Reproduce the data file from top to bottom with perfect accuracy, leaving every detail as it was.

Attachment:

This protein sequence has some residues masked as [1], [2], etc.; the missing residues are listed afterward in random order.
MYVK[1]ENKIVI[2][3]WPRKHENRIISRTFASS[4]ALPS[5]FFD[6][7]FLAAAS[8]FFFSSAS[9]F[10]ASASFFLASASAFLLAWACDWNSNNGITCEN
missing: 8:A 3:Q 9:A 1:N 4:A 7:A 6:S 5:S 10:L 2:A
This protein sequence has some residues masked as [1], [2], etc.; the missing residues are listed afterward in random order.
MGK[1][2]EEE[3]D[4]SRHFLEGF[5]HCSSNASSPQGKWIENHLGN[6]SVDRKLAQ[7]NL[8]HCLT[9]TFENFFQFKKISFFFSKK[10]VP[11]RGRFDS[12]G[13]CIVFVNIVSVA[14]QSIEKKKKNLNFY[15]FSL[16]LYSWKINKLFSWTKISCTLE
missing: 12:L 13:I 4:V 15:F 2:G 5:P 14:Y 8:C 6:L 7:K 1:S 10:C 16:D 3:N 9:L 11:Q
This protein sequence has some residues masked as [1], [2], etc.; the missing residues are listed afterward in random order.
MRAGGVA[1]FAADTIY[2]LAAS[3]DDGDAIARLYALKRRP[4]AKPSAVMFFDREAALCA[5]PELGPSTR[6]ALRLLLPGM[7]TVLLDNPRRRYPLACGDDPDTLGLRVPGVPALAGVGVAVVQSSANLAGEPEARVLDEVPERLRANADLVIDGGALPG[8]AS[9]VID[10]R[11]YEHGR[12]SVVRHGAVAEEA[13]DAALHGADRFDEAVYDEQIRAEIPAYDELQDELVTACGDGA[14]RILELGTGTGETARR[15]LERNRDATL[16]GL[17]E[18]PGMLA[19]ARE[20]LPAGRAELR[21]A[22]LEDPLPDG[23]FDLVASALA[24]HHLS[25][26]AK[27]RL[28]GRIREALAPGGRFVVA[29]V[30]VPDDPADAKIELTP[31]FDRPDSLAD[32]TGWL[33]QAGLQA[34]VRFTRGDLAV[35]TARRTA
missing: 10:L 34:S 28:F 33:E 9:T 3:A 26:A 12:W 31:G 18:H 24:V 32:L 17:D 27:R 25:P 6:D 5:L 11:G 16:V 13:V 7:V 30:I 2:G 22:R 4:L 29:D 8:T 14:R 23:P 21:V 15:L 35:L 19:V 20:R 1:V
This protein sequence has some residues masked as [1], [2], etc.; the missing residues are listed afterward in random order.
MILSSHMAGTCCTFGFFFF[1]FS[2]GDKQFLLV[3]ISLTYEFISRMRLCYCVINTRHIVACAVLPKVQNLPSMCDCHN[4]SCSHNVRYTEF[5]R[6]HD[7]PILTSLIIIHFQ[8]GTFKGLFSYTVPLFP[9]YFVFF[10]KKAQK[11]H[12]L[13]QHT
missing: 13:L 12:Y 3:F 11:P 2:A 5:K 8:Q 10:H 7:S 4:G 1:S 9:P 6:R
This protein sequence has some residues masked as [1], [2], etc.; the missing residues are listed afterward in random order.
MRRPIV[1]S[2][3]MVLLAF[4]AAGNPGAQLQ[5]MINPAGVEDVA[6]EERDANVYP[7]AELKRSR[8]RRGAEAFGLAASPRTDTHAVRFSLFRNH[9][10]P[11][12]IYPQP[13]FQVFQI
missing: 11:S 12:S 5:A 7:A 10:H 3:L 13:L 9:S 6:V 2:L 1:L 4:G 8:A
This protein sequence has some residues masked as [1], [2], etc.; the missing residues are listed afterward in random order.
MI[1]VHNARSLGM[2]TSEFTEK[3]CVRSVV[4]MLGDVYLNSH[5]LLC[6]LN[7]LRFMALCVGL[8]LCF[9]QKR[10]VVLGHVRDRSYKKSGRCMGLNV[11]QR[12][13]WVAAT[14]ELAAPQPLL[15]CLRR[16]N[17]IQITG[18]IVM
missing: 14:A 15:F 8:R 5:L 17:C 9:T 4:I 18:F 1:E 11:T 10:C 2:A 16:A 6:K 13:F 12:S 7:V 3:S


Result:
This protein sequence has some residues masked as [1], [2], etc.; the missing residues are listed afterward in random order.
MYVK[1]ENKIVI[2][3]WPRKHENRIISRTFASS[4]ALPS[5]FFD[6][7]FLAAAS[8]FFFSSAS[9]F[10]ASASFFLASASAFLLAWACDWNSNNGITCEN
missing: 8:A 3:Q 9:A 1:N 4:A 7:A 6:S 5:S 10:L 2:A
This protein sequence has some residues masked as [1], [2], etc.; the missing residues are listed afterward in random order.
MGK[1][2]EEE[3]D[4]SRHFLEGF[5]HCSSNASSPQGKWIENHLGN[6]SVDRKLAQ[7]NL[8]HCLT[9]TFENFFQFKKISFFFSKK[10]VP[11]RGRFDS[12]G[13]CIVFVNIVSVA[14]QSIEKKKKNLNFY[15]FSL[16]LYSWKINKLFSWTKISCTLE
missing: 12:L 13:I 4:V 15:F 2:G 5:P 14:Y 8:C 6:L 7:K 1:S 10:C 16:D 3:N 9:L 11:Q
This protein sequence has some residues masked as [1], [2], etc.; the missing residues are listed afterward in random order.
MRAGGVA[1]FAADTIY[2]LAAS[3]DDGDAIARLYALKRRP[4]AKPSAVMFFDREAALCA[5]PELGPSTR[6]ALRLLLPGM[7]TVLLDNPRRRYPLACGDDPDTLGLRVPGVPALAGVGVAVVQSSANLAGEPEARVLDEVPERLRANADLVIDGGALPG[8]AS[9]VID[10]R[11]YEHGR[12]SVVRHGAVAEEA[13]DAALHGADRFDEAVYDEQIRAEIPAYDELQDELVTACGDGA[14]RILELGTGTGETARR[15]LERNRDATL[16]GL[17]E[18]PGMLA[19]ARE[20]LPAGRAELR[21]A[22]LEDPLPDG[23]FDLVASALA[24]HHLS[25][26]AK[27]RL[28]GRIREALAPGGRFVVA[29]V[30]VPDDPADAKIELTP[31]FDRPDSLAD[32]TGWL[33]QAGLQA[34]VRFTRGDLAV[35]TARRTA
missing: 10:L 34:S 28:F 33:E 9:T 3:A 26:A 12:W 31:G 18:H 24:V 32:L 17:D 27:R 25:P 6:D 5:L 11:G 16:V 13:V 7:V 30:I 2:G 22:R 4:L 29:D 8:T 14:R 23:P 21:V 15:L 35:L 19:V 20:R 1:V
This protein sequence has some residues masked as [1], [2], etc.; the missing residues are listed afterward in random order.
MILSSHMAGTCCTFGFFFF[1]FS[2]GDKQFLLV[3]ISLTYEFISRMRLCYCVINTRHIVACAVLPKVQNLPSMCDCHN[4]SCSHNVRYTEF[5]R[6]HD[7]PILTSLIIIHFQ[8]GTFKGLFSYTVPLFP[9]YFVFF[10]KKAQK[11]H[12]L[13]QHT
missing: 13:L 12:Y 3:F 11:P 2:A 5:K 8:Q 10:H 7:S 4:G 1:S 9:P 6:R
This protein sequence has some residues masked as [1], [2], etc.; the missing residues are listed afterward in random order.
MRRPIV[1]S[2][3]MVLLAF[4]AAGNPGAQLQ[5]MINPAGVEDVA[6]EERDANVYP[7]AELKRSR[8]RRGAEAFGLAASPRTDTHAVRFSLFRNH[9][10]P[11][12]IYPQP[13]FQVFQI
missing: 11:S 12:S 5:A 7:A 10:H 3:L 13:L 9:S 6:V 2:L 1:L 4:G 8:A
This protein sequence has some residues masked as [1], [2], etc.; the missing residues are listed afterward in random order.
MI[1]VHNARSLGM[2]TSEFTEK[3]CVRSVV[4]MLGDVYLNSH[5]LLC[6]LN[7]LRFMALCVGL[8]LCF[9]QKR[10]VVLGHVRDRSYKKSGRCMGLNV[11]QR[12][13]WVAAT[14]ELAAPQPLL[15]CLRR[16]N[17]IQITG[18]IVM
missing: 14:A 15:F 8:R 5:L 17:C 9:T 4:I 18:F 1:E 11:T 10:C 2:A 16:A 6:K 13:F 12:S 7:V 3:S